Monday, April 11, 2011

Monday Mention: The Heir by Paul Robertson

A Christian murder mystery that is more philosophy on how to live than anything else… Book review of The Heir by Paul Robertson

I came across The Heir as a free e-book download promotion, so I checked it out, even though it’s not the type of book I normally read.

This Christian tale centers on Jason Boyer, a rich man who comes into a huge inheritance—money, business, political power, and fame—after the untimely death of his father. When the examination of his father’s accident turns into a murder investigation, Jason becomes the prime suspect. As he fights for his innocence, he struggles to define who he really is and why he has been put here on his earth.

The Heir seems designed first and foremost to look at (and ultimately knock over) the many different philosophies that people take toward life. Through Jason’s eyes, we consider how we should live and why. Some characters live (and die) for the moment, for pleasure, for wealth. Others give all for power and fame. Some simply don’t want to give up what they have, even if those things aren’t necessarily worth fighting for anymore. Jason himself is a confused man, but in facing that confusion, he has the chance to come to the knowledge of the truth.

This examination of the why of our existence is interesting at times, which helps to offset some of the novel’s weaker elements…including some thin characterization and an ending that is believable (barely) but very underdeveloped. The action of the story—a murder mystery—takes a backseat to the philosophical wanderings of Jason, and I believe that in some ways, the drama of the story suffers for it. Obviously, the author’s goal is to write a book that leads readers to examine why they are here on earth and what they value most. And that’s good. But I think stronger storytelling would add to the book’s effectiveness and reach in the long run.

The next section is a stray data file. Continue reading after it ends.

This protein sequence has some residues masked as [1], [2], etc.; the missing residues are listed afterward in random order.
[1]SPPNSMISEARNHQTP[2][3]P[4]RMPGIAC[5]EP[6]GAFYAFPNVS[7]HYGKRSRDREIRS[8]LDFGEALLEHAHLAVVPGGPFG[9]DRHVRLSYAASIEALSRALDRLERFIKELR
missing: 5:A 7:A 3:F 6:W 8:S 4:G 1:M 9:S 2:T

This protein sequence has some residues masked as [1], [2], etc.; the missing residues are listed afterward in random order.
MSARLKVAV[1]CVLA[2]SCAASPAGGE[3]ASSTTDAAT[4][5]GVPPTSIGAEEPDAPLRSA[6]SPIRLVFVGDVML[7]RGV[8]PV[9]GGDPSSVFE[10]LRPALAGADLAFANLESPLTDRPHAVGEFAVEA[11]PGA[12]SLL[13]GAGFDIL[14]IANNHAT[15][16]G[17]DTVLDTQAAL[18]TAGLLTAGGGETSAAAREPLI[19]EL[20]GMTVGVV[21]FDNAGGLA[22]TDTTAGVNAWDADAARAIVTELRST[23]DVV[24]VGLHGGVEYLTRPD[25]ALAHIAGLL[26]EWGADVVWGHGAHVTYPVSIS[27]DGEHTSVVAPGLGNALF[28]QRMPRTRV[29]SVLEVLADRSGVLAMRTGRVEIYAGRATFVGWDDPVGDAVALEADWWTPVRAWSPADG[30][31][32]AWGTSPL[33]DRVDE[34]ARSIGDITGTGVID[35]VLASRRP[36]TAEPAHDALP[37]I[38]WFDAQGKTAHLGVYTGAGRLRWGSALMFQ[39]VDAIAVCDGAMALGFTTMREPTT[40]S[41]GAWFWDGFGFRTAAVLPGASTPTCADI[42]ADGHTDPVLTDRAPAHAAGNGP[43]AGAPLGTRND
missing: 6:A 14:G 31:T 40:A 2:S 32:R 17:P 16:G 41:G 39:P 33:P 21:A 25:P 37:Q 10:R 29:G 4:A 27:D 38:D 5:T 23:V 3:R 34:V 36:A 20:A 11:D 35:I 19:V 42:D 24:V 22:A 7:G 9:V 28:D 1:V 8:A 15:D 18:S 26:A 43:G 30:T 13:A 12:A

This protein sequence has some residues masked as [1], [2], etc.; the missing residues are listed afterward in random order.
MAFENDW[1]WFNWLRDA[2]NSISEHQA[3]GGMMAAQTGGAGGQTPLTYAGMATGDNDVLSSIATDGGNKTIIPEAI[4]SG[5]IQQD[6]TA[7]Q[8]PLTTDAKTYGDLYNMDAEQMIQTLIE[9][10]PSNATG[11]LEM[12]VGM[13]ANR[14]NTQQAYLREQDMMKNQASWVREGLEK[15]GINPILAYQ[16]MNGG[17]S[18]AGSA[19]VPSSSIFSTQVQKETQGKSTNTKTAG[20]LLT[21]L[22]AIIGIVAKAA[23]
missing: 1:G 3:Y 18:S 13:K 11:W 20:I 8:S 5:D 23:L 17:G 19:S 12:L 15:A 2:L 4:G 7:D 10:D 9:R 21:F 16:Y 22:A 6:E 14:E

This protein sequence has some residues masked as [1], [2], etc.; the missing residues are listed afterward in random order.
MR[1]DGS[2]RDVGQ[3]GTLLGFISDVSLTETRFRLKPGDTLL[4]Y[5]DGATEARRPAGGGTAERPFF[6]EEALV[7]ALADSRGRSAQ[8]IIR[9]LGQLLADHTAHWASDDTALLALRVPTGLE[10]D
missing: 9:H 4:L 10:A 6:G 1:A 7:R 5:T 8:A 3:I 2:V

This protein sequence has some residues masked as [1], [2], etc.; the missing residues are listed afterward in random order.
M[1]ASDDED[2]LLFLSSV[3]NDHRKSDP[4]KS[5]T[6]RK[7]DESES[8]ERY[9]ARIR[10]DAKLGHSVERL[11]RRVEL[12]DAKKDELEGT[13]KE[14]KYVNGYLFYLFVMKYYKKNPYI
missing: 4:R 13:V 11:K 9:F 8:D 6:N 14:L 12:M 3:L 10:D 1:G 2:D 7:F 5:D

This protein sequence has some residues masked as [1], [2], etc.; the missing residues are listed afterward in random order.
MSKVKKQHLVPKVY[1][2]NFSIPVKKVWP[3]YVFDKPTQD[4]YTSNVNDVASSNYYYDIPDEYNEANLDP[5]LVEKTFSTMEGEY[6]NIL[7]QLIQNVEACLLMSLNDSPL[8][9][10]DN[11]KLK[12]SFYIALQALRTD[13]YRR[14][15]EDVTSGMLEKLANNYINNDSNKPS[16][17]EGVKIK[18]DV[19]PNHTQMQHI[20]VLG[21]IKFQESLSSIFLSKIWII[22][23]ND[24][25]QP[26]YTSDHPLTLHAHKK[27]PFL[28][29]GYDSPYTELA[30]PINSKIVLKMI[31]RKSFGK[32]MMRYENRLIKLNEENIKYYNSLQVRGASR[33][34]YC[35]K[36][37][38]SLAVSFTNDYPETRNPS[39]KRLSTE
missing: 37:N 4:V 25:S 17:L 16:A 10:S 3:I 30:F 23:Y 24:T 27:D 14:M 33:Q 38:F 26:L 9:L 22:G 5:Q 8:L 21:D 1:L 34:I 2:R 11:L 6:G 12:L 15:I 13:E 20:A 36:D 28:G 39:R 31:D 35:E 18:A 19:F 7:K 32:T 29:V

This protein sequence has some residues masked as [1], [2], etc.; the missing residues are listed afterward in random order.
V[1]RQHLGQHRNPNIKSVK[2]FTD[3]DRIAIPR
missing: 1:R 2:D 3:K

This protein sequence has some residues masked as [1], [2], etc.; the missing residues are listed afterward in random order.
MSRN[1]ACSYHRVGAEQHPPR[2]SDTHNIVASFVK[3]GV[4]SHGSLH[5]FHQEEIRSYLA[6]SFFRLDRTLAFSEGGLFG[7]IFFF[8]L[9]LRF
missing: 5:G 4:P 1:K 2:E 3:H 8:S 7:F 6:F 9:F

Point blank: It's impossible to recommend The Heir without reservations. What makes The Heir stand out is that it was different than the usual Christian fare I’ve come across. That said, I don't read much Christian fiction, even though I'm a Christian, precisely because the writing is so often weak or heavy-handed with the need to push religion. And The Heir is, unfortunately, a victim of that syndrome. It's not the worst thing I've ever read. But I'm glad I got it for free. Enough said?

For Amazon's reviews (which are quite mixed):

Copyright (c) 2011 by Michele Chiappetta. All rights reserved.

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